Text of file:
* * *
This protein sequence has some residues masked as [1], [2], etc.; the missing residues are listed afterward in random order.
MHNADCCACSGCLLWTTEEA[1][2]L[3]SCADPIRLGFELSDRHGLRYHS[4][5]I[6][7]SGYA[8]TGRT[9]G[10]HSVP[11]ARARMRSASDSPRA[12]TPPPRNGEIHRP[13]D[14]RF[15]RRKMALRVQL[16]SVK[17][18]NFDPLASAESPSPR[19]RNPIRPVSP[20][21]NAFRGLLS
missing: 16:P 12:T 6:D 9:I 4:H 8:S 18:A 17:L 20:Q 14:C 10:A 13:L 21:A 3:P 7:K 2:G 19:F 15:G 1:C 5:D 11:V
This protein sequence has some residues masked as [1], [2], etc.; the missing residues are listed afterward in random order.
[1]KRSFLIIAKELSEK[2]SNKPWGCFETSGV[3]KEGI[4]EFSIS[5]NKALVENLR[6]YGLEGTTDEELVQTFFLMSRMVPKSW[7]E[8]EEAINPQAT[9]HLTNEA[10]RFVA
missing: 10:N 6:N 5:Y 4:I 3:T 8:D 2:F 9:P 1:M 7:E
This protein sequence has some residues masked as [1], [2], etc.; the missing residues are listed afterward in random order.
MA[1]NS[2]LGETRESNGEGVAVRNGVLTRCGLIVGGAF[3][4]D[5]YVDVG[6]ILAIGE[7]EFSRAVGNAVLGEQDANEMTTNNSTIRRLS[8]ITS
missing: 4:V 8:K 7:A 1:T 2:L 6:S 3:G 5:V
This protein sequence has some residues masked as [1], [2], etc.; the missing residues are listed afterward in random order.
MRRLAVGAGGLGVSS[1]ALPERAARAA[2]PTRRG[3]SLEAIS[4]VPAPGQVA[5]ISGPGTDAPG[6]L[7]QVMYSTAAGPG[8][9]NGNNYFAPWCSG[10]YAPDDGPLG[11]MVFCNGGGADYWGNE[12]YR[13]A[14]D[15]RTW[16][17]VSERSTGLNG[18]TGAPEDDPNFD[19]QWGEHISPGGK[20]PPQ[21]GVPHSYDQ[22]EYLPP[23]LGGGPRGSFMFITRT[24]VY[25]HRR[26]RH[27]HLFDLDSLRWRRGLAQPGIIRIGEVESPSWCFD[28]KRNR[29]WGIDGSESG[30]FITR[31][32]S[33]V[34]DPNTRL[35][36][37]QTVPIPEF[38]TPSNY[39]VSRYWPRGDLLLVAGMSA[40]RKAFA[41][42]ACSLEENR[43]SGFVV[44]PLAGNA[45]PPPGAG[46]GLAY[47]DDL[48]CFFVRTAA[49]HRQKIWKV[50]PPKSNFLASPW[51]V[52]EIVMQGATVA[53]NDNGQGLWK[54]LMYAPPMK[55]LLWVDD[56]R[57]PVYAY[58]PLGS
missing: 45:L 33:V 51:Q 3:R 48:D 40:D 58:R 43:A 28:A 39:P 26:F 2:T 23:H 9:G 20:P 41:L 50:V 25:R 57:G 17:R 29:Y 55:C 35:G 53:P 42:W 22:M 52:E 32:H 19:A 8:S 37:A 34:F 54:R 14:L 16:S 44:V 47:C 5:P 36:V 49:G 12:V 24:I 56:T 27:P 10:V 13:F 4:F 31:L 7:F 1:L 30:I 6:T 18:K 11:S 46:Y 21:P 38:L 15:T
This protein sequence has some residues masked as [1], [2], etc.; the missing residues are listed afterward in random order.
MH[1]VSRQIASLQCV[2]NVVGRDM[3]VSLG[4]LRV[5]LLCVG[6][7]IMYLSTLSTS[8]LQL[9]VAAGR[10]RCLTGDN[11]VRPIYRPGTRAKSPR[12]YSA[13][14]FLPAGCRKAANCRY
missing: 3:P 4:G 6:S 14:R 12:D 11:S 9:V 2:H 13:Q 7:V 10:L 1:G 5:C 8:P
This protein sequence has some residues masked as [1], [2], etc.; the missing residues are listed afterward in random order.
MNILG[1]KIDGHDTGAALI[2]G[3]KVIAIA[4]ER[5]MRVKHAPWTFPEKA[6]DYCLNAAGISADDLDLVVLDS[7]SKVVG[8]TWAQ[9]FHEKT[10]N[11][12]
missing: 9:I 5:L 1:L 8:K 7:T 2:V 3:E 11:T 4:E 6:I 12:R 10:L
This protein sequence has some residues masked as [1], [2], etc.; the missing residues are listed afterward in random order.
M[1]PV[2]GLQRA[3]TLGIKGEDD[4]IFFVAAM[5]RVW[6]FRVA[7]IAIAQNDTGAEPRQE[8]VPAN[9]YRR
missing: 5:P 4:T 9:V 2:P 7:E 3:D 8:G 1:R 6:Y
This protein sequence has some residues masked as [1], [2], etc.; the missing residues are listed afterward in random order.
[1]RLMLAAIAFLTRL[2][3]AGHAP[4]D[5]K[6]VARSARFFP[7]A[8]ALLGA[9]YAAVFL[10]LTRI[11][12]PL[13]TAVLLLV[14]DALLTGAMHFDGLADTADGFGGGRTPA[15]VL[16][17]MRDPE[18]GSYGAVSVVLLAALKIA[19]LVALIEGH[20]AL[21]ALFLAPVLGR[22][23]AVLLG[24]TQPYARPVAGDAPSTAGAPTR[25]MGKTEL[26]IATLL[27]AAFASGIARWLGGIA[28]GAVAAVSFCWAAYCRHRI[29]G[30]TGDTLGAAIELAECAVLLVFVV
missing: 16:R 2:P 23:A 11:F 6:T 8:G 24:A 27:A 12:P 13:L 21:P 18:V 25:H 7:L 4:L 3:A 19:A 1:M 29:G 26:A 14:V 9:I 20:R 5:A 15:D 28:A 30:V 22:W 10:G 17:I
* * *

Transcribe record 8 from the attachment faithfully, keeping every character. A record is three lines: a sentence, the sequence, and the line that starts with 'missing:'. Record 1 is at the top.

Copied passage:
This protein sequence has some residues masked as [1], [2], etc.; the missing residues are listed afterward in random order.
[1]RLMLAAIAFLTRL[2][3]AGHAP[4]D[5]K[6]VARSARFFP[7]A[8]ALLGA[9]YAAVFL[10]LTRI[11][12]PL[13]TAVLLLV[14]DALLTGAMHFDGLADTADGFGGGRTPA[15]VL[16][17]MRDPE[18]GSYGAVSVVLLAALKIA[19]LVALIEGH[20]AL[21]ALFLAPVLGR[22][23]AVLLG[24]TQPYARPVAGDAPSTAGAPTR[25]MGKTEL[26]IATLL[27]AAFASGIARWLGGIA[28]GAVAAVSFCWAAYCRHRI[29]G[30]TGDTLGAAIELAECAVLLVFVV
missing: 16:R 2:P 23:A 11:F 6:T 8:G 24:A 27:A 12:P 13:L 21:P 18:V 25:H 7:L 4:L 3:A 19:A 1:M 29:G 26:A 14:V 9:I 20:R 5:A 15:D 28:A 30:V 22:W 10:G 17:I